"There will never again be a boat of that quality again. Because never again will two madmen come together to accomplish such a task," Starck told the magazine. "It was not a yacht that Steve and I were constructing, we were embarked on a philosophical action, implemented according to a quasi-religious process. We formed a single brain with four lobes."

Charles Simonyi: Norn

bill duker new yacht

Early Microsoft employee Charles Simonyi has purchased two megayachts from the German shipyard Lürssen: the 90-meter Norn and 71-meter Skat.

Delivered in 2023, Norn is full of luxe features, including an outdoor cinema and a pool floor that lifts to become a light-up dancefloor. She shares a militaristic style with Skat , which Simonyi sold in 2021.

Skats's name is derived from the Danish word for treasure, and she had a listing price of 56.5 million euros and was launched in 2002.

"The yacht is to be home away from my home in Seattle, and its style should match the style of the house, adapted for the practicalities of the sea," Simonyi once said .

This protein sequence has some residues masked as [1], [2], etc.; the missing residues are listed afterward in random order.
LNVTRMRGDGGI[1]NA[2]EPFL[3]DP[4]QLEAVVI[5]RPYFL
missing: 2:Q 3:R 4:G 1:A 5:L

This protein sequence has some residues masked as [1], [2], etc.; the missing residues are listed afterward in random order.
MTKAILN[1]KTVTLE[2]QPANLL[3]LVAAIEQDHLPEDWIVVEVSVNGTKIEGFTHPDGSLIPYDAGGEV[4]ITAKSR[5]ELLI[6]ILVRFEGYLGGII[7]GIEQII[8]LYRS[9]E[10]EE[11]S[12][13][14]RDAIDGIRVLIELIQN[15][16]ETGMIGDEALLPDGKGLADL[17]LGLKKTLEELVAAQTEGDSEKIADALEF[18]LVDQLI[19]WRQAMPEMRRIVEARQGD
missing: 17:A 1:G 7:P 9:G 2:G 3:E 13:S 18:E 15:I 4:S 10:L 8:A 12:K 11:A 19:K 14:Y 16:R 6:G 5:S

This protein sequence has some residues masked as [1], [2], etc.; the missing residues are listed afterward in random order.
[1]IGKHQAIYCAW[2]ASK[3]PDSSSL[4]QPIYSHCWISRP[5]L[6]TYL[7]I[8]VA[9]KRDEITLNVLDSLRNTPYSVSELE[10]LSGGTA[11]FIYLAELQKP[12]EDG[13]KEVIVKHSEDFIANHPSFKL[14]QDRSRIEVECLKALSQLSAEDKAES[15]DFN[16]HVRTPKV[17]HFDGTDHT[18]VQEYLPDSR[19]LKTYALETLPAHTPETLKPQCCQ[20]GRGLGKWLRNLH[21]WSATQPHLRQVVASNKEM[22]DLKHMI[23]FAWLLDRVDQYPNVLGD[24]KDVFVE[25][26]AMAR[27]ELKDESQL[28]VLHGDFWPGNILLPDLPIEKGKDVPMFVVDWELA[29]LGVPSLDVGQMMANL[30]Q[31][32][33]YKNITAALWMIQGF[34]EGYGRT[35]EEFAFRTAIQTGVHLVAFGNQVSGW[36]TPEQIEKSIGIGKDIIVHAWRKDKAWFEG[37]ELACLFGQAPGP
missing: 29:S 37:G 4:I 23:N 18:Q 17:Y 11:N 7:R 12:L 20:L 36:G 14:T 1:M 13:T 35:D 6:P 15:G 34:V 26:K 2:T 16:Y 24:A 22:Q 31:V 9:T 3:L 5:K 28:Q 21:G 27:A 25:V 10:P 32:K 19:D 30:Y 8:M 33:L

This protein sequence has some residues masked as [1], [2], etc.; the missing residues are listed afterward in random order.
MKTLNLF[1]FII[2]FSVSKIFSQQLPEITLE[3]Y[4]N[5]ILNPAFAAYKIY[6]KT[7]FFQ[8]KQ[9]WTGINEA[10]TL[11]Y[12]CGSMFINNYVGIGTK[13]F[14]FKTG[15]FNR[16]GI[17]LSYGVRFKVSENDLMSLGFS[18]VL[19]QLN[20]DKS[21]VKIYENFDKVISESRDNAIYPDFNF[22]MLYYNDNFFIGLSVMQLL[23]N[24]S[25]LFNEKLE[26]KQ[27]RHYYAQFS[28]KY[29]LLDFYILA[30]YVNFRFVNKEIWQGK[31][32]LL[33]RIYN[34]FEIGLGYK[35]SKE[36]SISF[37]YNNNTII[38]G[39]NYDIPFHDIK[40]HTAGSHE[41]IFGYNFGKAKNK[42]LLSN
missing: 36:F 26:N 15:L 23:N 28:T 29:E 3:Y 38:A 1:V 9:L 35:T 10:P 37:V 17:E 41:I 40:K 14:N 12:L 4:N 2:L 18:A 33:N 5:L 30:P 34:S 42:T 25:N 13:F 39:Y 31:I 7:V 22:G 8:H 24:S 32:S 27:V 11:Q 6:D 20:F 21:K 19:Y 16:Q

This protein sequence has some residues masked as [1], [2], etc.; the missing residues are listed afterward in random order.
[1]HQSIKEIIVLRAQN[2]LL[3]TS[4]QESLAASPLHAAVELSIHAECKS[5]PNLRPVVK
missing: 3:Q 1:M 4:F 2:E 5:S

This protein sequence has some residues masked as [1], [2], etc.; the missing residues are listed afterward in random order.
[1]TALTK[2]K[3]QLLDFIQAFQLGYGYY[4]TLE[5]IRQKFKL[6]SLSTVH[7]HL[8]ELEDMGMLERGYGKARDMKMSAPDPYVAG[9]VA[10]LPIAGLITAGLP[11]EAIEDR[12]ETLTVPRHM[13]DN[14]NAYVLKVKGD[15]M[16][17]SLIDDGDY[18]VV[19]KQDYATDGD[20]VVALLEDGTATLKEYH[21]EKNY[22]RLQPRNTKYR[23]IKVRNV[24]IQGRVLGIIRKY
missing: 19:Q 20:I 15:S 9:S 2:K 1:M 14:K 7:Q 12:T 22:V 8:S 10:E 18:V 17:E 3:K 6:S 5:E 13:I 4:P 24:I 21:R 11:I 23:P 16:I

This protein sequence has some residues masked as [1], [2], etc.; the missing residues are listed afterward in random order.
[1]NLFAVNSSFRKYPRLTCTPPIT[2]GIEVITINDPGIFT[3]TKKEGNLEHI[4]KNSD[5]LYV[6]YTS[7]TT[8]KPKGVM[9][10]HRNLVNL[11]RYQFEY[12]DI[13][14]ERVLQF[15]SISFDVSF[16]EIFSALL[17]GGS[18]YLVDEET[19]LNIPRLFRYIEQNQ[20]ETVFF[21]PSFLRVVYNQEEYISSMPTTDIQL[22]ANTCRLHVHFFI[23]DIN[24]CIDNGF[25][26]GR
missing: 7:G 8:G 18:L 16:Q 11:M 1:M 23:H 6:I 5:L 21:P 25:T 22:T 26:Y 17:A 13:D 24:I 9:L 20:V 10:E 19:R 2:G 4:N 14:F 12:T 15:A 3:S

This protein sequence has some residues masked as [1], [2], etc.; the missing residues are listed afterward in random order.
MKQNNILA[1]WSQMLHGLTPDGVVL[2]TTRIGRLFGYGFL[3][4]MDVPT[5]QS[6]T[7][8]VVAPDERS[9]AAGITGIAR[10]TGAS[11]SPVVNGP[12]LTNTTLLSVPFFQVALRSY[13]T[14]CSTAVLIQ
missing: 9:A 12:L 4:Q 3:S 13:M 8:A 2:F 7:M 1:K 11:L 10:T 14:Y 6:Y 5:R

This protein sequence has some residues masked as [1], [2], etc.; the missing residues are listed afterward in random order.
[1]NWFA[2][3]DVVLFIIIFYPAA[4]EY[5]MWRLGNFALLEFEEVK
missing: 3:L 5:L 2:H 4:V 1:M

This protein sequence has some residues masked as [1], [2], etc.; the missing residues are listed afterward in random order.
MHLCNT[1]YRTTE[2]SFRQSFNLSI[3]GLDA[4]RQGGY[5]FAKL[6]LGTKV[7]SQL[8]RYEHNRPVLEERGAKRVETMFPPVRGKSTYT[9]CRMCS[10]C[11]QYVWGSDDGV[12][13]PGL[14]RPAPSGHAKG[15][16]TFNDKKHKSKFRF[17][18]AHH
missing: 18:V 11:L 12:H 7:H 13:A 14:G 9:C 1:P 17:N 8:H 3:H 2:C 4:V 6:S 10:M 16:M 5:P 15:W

Sergey Brin: Dragonfly

bill duker new yacht

Google cofounder Sergey Brin has built a flotilla of yachts, boats, and toys known as the "Fly Fleet."

Named after a once-secret Google product , the largest of Brin's armada is the sleek Dragonfly , which boasts a movie theater and a helipad. The 73-meter-long vessel was built by the Australian shipyard Silver Yachts and can fit up to 18 guests and 16 crew members, according to SuperYacht Times.

Also in his fleet is the superyacht Butterfly, a mere 38 meters long. Often moored in the Bay Area, her crewmembers spend their downtime kitesurfing and giving swimming lessons to local kids.

The rest of his marine lineup includes a smaller boat called Firefly, as well as Jet Skis, foilboards, dinghies, and kiteboards. She takes a team of 50 full-time employees to manage, steer, and maintain the entire operation.

Sindhu Sundar contributed to an earlier version of this story.

Correction: May 6, 2024 — An earlier version of this story misstated Giovanna Vitelli's title. She is the chair of the Azimut Benetti Group, not a vice president.

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Killer whales attack and sink 50-foot yacht in Strait of Gibraltar: Spanish officials

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A pod of killer whales attacked and sunk a yacht in the Strait of Gibraltar, between Spain and Morocco, officials confirmed to ABC News.